I sometimes wonder just what the expected mileage BSA hoped for in designing and building these machines. They have obviously done very well, hence so many are still around and running.

If it wasn't for other factors I think the best answer must be to use a cheap 20/50 with no filter and change the oil at no more than 500 miles, but this being a thinner oil would raise the risk of giving leaks. My own preference is to use Castrol XXL40 being thicker I dont get any leaks at all and with the engine being baked in the oil it does smell very classy and gives a highly pleasing aroma! (you can tell I'm not an engineer)  *eek*  *lol*
Ride Safely Lads! LJ.
**********************
1940 BSA M20 500cc Girder/Rigid- (SOLD)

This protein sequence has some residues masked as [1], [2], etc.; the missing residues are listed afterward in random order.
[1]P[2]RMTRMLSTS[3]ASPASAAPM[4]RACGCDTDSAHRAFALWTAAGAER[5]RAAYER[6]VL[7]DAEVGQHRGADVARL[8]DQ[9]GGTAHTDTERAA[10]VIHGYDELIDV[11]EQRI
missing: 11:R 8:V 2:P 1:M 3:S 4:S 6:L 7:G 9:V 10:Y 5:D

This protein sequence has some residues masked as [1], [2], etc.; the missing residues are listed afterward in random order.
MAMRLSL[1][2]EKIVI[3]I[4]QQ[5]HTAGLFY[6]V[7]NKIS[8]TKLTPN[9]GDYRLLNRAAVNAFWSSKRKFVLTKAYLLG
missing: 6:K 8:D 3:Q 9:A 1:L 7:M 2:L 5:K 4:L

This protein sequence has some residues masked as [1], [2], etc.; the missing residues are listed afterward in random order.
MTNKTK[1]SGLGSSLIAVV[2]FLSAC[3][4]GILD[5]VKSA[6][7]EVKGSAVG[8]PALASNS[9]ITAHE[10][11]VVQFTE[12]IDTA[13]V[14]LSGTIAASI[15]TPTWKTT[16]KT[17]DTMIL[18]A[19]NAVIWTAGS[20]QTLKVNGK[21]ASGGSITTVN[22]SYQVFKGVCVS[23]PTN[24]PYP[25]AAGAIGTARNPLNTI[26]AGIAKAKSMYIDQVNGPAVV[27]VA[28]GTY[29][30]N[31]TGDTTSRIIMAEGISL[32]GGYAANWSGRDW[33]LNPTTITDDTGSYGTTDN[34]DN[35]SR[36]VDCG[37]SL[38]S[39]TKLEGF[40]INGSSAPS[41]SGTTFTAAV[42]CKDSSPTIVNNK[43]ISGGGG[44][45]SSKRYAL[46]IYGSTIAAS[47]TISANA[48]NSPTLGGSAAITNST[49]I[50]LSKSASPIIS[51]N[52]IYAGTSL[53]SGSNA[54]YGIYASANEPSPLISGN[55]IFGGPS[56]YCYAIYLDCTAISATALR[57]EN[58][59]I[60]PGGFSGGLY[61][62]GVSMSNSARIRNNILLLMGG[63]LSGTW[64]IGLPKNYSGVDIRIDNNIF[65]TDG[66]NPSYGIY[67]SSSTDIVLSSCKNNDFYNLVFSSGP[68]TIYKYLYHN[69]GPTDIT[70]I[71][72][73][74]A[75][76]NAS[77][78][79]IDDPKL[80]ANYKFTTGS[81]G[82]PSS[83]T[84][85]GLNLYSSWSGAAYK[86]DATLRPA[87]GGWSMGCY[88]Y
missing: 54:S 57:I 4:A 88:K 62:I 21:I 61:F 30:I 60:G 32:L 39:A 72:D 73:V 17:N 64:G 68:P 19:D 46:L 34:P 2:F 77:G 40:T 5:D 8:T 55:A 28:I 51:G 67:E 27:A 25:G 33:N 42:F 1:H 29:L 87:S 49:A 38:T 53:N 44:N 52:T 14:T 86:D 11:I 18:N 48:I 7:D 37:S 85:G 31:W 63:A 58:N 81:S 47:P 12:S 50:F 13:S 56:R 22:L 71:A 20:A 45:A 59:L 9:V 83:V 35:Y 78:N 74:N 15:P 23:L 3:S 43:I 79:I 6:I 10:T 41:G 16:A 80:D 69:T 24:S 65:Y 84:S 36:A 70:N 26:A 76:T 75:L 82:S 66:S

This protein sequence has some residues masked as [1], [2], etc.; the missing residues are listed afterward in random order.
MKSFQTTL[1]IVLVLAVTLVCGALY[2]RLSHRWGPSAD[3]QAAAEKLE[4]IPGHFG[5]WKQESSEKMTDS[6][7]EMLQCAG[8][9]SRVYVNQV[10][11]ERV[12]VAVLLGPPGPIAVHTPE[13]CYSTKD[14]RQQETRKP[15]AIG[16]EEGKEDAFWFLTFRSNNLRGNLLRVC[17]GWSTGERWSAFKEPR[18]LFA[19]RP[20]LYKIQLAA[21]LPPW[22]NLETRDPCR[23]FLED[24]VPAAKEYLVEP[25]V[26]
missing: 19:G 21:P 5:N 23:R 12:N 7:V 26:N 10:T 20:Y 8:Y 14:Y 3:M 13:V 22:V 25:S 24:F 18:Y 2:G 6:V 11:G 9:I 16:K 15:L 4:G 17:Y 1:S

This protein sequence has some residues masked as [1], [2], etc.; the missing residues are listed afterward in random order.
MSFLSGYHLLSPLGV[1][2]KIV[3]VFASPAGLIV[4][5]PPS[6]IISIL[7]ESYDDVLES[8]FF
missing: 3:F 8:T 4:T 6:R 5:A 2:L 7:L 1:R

1947 BSA M21 600cc Girder/Rigid-Green
1949 BSA A7   500cc Girder/Plunger Star Twin-(SOLD)
1953 BSA B33  500cc Teles/Plunger-Maroon
1961 BSA A10  650cc Golden Flash-Blue
1961 BSA A10  650cc Golden Flash-Red

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Re: A10 oil filtering
« Reply #10 on: 23.05. 2008 10:40 »
Just to put an opposing view, I have a filter ( return side ) - non return valve and use 20/50 without problems at all.
I don't get to ride as often as I would like though.
Only thing I get (along with quite a few others ) is a bit of smoke on one side after starting, it clears in a very short time.
It is not always the same side that smokes - leads me to believe it's valve guides, something which has not been mentioned in this thread so far?

All the best - Bill
All the best - Bill
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1959 Rocket Gold Flash - blinged and tarted up  would have seizure if taken to  Tesco